3D Printing Technology: how does it work?

How 3d Printing Technology works?
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There is a very special kind of technology that is and has been revolutionising the whole world and the way economy may be shaped in the not so far fetched future! More and more there is an increasing awareness to the developments and the benefits of 3D printing technology. There are even those who claim that this fairly recent discovery is the new and 4th Revolution, after the Agricultural Revolution, followed by the Industrial Revolution from about 1760 to sometime between 1820 and 1840, and then followed by the Digital Era/Revolution, which marked the beginning of Information Age.

 

The fact is, 3D printing technology isn’t just for scientists or people who simply like to get creative. Nowadays, it is used within all spheres of working contexts, from the automobile industry, medical implants and facial restitutions after accidents and even for NASA spacial projects, as astronauts can now 3d print their food whilst on their outer space missions.

 

So how does in fact 3D printing technology really work?

 

Also named additive manufacturing (AM) 3D printing refers to any of the various processes for printing a three-dimensional object. In opposition to the traditional crafting techniques, where the object is cut out of a bigger solid piece of raw material, 3d printing technology uses primarily additive processes, in which successive layers of material are laid down under computer control, in a similar way of building a lego! These objects can be of almost any shape or form and are produced from a 3d model, like CAD or other software systems.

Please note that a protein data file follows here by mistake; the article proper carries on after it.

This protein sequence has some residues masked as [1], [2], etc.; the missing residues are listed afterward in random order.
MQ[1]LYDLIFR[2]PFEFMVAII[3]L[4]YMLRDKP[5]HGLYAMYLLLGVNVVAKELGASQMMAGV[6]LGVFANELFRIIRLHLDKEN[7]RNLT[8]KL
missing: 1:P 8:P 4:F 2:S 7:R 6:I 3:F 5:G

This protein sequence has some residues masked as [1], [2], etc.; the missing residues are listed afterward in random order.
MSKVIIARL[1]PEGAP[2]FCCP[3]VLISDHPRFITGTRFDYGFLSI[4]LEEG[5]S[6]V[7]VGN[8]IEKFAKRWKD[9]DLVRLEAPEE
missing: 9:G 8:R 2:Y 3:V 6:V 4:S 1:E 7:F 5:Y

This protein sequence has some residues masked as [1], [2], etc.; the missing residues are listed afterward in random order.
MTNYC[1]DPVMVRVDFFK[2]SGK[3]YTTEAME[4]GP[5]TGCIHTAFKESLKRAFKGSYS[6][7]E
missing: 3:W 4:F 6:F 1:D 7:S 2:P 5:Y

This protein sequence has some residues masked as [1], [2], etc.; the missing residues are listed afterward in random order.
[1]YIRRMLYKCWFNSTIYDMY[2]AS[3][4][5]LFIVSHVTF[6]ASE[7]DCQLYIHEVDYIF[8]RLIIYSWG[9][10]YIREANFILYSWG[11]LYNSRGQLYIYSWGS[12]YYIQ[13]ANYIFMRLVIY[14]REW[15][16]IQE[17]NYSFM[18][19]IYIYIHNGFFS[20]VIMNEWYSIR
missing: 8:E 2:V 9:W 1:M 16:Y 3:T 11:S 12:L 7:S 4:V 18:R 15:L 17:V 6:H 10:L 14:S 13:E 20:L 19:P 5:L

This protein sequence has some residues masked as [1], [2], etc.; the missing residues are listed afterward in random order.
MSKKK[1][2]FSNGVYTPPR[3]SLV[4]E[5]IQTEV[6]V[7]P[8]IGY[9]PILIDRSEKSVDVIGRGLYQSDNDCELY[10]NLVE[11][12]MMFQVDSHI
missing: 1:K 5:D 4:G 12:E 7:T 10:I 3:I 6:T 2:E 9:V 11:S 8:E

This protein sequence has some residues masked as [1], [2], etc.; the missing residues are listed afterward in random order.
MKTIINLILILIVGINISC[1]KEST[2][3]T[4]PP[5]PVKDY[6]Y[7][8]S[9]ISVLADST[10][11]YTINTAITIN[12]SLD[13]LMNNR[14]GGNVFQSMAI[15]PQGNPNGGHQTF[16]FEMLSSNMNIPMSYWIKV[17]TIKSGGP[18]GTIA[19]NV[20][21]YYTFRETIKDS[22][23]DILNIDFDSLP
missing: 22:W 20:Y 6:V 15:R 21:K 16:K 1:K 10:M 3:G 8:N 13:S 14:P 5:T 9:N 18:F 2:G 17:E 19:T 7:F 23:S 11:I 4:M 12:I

A 3D printer is considered a type of industrial robot. Whatever approach used by a 3D printer, the end result of the printing process is generally the same. There are 7 basic steps for 3D printing technology. No. 1 is to produce a 3D model using computer-aided design (CAD) software. No. 2, convert the CAD drawing to Standard Tessellation Language format (STL). Thirdly, transfer to AM Machine the STL File Manipulation using a Slicer. Step 4 requires you set up the machine. No. 5, let the machine do its thing: build. During step 6, you may remove the object. And lastly, step 7 is name post processing, which at times is necessary to brush off any renaming powder or even bathing the object. And voilá! You are done.

 

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